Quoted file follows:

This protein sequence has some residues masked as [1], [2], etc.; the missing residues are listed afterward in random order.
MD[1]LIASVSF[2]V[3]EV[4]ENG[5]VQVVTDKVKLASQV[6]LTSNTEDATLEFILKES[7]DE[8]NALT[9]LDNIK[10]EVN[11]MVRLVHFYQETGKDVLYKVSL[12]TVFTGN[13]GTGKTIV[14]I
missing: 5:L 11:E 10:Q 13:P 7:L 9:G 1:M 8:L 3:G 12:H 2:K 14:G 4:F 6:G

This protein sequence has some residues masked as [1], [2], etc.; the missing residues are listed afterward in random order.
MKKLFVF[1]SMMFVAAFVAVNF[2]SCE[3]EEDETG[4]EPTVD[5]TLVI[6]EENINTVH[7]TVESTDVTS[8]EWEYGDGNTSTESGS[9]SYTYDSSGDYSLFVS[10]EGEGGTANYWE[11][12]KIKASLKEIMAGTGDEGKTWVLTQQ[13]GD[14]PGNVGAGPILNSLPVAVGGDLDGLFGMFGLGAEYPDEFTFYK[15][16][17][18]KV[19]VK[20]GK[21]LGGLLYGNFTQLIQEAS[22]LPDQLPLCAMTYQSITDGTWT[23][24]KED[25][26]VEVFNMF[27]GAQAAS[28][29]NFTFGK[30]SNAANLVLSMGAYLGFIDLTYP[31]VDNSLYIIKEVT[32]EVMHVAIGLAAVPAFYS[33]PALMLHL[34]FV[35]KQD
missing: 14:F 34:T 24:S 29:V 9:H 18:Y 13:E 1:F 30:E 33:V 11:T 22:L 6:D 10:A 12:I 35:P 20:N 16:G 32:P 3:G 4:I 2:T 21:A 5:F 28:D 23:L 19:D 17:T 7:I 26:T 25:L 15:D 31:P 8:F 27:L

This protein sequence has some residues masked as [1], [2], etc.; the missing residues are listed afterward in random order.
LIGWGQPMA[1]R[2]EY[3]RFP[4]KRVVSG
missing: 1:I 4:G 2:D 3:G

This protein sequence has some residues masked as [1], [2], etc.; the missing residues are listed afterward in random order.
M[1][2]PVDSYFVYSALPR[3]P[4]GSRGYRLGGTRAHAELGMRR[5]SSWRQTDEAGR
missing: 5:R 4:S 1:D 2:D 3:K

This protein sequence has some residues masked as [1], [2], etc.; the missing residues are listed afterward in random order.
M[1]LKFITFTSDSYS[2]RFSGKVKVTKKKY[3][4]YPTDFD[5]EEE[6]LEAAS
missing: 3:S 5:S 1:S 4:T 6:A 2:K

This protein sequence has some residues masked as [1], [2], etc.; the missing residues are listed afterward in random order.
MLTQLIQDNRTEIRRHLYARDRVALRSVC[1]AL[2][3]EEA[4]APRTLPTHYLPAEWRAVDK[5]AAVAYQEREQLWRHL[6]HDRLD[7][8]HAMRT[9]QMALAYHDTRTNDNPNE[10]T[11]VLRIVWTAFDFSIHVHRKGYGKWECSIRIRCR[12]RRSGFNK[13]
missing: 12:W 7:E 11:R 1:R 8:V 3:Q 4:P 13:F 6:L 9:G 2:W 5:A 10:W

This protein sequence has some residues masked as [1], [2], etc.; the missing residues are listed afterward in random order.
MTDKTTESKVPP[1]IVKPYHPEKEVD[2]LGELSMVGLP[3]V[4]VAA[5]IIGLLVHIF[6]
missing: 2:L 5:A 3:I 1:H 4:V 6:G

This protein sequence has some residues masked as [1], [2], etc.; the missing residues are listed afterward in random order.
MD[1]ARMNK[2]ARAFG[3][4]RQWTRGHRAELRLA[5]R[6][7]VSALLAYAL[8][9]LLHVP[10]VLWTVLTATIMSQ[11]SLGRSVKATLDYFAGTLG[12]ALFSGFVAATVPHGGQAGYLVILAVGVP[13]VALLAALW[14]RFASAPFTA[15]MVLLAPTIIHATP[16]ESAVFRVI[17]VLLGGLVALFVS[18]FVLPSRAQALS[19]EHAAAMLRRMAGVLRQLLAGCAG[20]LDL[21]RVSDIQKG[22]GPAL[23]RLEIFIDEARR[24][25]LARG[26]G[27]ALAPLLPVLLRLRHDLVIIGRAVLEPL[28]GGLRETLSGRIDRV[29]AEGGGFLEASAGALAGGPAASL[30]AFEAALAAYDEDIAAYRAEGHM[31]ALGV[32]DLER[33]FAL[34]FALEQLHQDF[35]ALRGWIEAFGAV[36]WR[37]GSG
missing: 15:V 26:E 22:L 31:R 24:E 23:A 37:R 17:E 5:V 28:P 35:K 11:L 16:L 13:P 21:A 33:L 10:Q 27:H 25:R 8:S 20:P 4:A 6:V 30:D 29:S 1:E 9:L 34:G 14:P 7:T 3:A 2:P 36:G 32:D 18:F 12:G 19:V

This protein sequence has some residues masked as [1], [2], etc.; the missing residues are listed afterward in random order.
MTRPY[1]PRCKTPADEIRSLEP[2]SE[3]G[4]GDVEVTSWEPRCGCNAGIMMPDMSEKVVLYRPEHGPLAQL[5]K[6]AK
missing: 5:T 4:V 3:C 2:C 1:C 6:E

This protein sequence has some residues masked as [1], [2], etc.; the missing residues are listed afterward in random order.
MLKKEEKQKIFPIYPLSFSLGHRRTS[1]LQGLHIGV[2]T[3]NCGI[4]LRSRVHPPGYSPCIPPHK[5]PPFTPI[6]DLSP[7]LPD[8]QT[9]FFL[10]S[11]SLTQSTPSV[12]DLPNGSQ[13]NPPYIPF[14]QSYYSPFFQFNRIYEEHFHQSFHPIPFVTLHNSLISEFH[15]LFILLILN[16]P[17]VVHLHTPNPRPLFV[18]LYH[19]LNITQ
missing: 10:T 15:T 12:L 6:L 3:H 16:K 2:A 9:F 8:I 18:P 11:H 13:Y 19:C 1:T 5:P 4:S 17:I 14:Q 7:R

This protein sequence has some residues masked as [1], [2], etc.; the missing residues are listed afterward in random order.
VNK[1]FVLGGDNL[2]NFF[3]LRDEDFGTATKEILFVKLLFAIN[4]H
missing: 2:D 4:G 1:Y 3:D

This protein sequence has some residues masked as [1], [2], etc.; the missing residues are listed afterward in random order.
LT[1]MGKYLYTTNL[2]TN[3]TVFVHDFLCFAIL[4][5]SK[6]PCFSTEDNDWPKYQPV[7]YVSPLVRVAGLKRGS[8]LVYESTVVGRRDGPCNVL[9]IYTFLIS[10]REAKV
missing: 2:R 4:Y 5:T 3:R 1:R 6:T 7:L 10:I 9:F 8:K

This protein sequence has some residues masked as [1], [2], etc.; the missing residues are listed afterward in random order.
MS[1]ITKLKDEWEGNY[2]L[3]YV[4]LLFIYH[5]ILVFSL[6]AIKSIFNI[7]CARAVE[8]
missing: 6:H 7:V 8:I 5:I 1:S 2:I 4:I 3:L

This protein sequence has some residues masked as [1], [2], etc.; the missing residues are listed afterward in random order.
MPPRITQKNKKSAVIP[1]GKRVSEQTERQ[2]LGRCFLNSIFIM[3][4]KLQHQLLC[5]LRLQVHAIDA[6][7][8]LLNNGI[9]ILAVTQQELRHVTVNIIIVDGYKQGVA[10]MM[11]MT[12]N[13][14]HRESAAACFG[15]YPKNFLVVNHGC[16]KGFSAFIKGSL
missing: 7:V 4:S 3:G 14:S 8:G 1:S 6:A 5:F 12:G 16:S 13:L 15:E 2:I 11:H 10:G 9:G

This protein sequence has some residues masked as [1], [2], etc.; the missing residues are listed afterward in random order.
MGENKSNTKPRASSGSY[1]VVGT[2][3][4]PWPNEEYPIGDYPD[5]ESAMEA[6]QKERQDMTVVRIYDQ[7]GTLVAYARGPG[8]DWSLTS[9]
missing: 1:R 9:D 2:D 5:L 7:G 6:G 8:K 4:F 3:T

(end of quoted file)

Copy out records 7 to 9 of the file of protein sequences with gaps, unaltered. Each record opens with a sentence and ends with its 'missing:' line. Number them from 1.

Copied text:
This protein sequence has some residues masked as [1], [2], etc.; the missing residues are listed afterward in random order.
MTDKTTESKVPP[1]IVKPYHPEKEVD[2]LGELSMVGLP[3]V[4]VAA[5]IIGLLVHIF[6]
missing: 2:L 5:A 3:I 1:H 4:V 6:G

This protein sequence has some residues masked as [1], [2], etc.; the missing residues are listed afterward in random order.
MD[1]ARMNK[2]ARAFG[3][4]RQWTRGHRAELRLA[5]R[6][7]VSALLAYAL[8][9]LLHVP[10]VLWTVLTATIMSQ[11]SLGRSVKATLDYFAGTLG[12]ALFSGFVAATVPHGGQAGYLVILAVGVP[13]VALLAALW[14]RFASAPFTA[15]MVLLAPTIIHATP[16]ESAVFRVI[17]VLLGGLVALFVS[18]FVLPSRAQALS[19]EHAAAMLRRMAGVLRQLLAGCAG[20]LDL[21]RVSDIQKG[22]GPAL[23]RLEIFIDEARR[24][25]LARG[26]G[27]ALAPLLPVLLRLRHDLVIIGRAVLEPL[28]GGLRETLSGRIDRV[29]AEGGGFLEASAGALAGGPAASL[30]AFEAALAAYDEDIAAYRAEGHM[31]ALGV[32]DLER[33]FAL[34]FALEQLHQDF[35]ALRGWIEAFGAV[36]WR[37]GSG
missing: 15:V 26:E 22:L 31:R 24:E 23:A 37:R 17:E 5:V 28:P 35:K 11:L 16:L 13:P 21:A 33:L 10:Q 27:H 25:R 8:S 20:P 4:A 6:V 30:D 29:S 1:E 9:L 34:G 14:P 7:T 3:A 2:P 36:G 32:D 18:F 12:G 19:V

This protein sequence has some residues masked as [1], [2], etc.; the missing residues are listed afterward in random order.
MTRPY[1]PRCKTPADEIRSLEP[2]SE[3]G[4]GDVEVTSWEPRCGCNAGIMMPDMSEKVVLYRPEHGPLAQL[5]K[6]AK
missing: 5:T 4:V 3:C 2:C 1:C 6:E